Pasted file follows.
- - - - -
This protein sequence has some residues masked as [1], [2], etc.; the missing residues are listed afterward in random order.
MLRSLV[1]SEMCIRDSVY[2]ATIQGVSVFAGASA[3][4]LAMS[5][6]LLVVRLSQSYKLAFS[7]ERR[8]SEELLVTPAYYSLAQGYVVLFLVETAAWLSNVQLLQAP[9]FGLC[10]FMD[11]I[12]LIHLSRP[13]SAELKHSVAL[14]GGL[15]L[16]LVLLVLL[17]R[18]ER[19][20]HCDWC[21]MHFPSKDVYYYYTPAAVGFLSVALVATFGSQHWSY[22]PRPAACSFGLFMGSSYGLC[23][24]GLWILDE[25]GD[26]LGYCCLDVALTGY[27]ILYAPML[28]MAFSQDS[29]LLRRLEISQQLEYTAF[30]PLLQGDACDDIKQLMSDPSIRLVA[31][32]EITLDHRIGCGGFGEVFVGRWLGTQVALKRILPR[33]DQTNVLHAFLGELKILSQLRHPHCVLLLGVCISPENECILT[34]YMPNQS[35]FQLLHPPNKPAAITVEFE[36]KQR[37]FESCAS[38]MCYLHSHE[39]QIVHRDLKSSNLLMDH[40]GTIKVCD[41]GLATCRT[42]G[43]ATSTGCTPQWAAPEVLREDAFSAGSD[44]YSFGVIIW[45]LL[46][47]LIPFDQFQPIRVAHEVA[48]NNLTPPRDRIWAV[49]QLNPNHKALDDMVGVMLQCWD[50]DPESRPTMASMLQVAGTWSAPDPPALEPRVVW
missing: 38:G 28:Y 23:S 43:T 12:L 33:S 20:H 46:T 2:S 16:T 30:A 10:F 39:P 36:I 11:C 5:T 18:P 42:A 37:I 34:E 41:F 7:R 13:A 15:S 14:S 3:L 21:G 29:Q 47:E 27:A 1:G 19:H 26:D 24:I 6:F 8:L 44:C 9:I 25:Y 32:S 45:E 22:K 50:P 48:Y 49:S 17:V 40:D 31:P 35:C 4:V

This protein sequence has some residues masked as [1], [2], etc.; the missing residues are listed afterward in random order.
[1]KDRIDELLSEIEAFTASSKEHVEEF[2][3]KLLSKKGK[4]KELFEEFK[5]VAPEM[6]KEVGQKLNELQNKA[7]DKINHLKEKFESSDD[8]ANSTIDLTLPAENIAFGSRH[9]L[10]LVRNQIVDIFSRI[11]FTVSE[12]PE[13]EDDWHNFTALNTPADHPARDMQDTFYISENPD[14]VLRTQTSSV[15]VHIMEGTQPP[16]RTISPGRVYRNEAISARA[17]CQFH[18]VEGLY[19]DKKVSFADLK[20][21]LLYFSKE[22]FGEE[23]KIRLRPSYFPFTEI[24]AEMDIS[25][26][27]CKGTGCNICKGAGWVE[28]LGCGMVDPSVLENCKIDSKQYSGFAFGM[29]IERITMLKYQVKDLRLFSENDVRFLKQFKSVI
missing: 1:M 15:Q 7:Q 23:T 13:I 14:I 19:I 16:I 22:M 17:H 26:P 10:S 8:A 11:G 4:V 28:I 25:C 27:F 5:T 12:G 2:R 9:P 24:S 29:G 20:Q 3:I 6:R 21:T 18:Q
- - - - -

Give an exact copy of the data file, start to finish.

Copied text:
This protein sequence has some residues masked as [1], [2], etc.; the missing residues are listed afterward in random order.
MLRSLV[1]SEMCIRDSVY[2]ATIQGVSVFAGASA[3][4]LAMS[5][6]LLVVRLSQSYKLAFS[7]ERR[8]SEELLVTPAYYSLAQGYVVLFLVETAAWLSNVQLLQAP[9]FGLC[10]FMD[11]I[12]LIHLSRP[13]SAELKHSVAL[14]GGL[15]L[16]LVLLVLL[17]R[18]ER[19][20]HCDWC[21]MHFPSKDVYYYYTPAAVGFLSVALVATFGSQHWSY[22]PRPAACSFGLFMGSSYGLC[23][24]GLWILDE[25]GD[26]LGYCCLDVALTGY[27]ILYAPML[28]MAFSQDS[29]LLRRLEISQQLEYTAF[30]PLLQGDACDDIKQLMSDPSIRLVA[31][32]EITLDHRIGCGGFGEVFVGRWLGTQVALKRILPR[33]DQTNVLHAFLGELKILSQLRHPHCVLLLGVCISPENECILT[34]YMPNQS[35]FQLLHPPNKPAAITVEFE[36]KQR[37]FESCAS[38]MCYLHSHE[39]QIVHRDLKSSNLLMDH[40]GTIKVCD[41]GLATCRT[42]G[43]ATSTGCTPQWAAPEVLREDAFSAGSD[44]YSFGVIIW[45]LL[46][47]LIPFDQFQPIRVAHEVA[48]NNLTPPRDRIWAV[49]QLNPNHKALDDMVGVMLQCWD[50]DPESRPTMASMLQVAGTWSAPDPPALEPRVVW
missing: 38:G 28:Y 23:S 43:T 12:L 33:S 20:H 46:T 2:S 16:T 30:A 10:F 39:P 36:I 11:C 5:T 18:P 42:A 37:I 34:E 41:F 7:R 13:A 15:S 14:S 3:L 21:G 29:Q 47:E 27:A 1:G 19:H 26:D 24:I 6:F 8:L 44:C 9:I 25:Y 32:S 45:E 22:K 50:P 48:Y 49:S 17:V 40:D 31:P 35:C 4:V

This protein sequence has some residues masked as [1], [2], etc.; the missing residues are listed afterward in random order.
[1]KDRIDELLSEIEAFTASSKEHVEEF[2][3]KLLSKKGK[4]KELFEEFK[5]VAPEM[6]KEVGQKLNELQNKA[7]DKINHLKEKFESSDD[8]ANSTIDLTLPAENIAFGSRH[9]L[10]LVRNQIVDIFSRI[11]FTVSE[12]PE[13]EDDWHNFTALNTPADHPARDMQDTFYISENPD[14]VLRTQTSSV[15]VHIMEGTQPP[16]RTISPGRVYRNEAISARA[17]CQFH[18]VEGLY[19]DKKVSFADLK[20][21]LLYFSKE[22]FGEE[23]KIRLRPSYFPFTEI[24]AEMDIS[25][26][27]CKGTGCNICKGAGWVE[28]LGCGMVDPSVLENCKIDSKQYSGFAFGM[29]IERITMLKYQVKDLRLFSENDVRFLKQFKSVI
missing: 1:M 15:Q 7:Q 23:T 13:I 14:I 19:I 16:I 22:M 17:H 26:P 10:S 8:A 11:G 4:V 28:I 25:C 27:F 5:T 12:G 2:R 9:P 24:S 29:G 20:Q 3:I 6:R 21:T 18:Q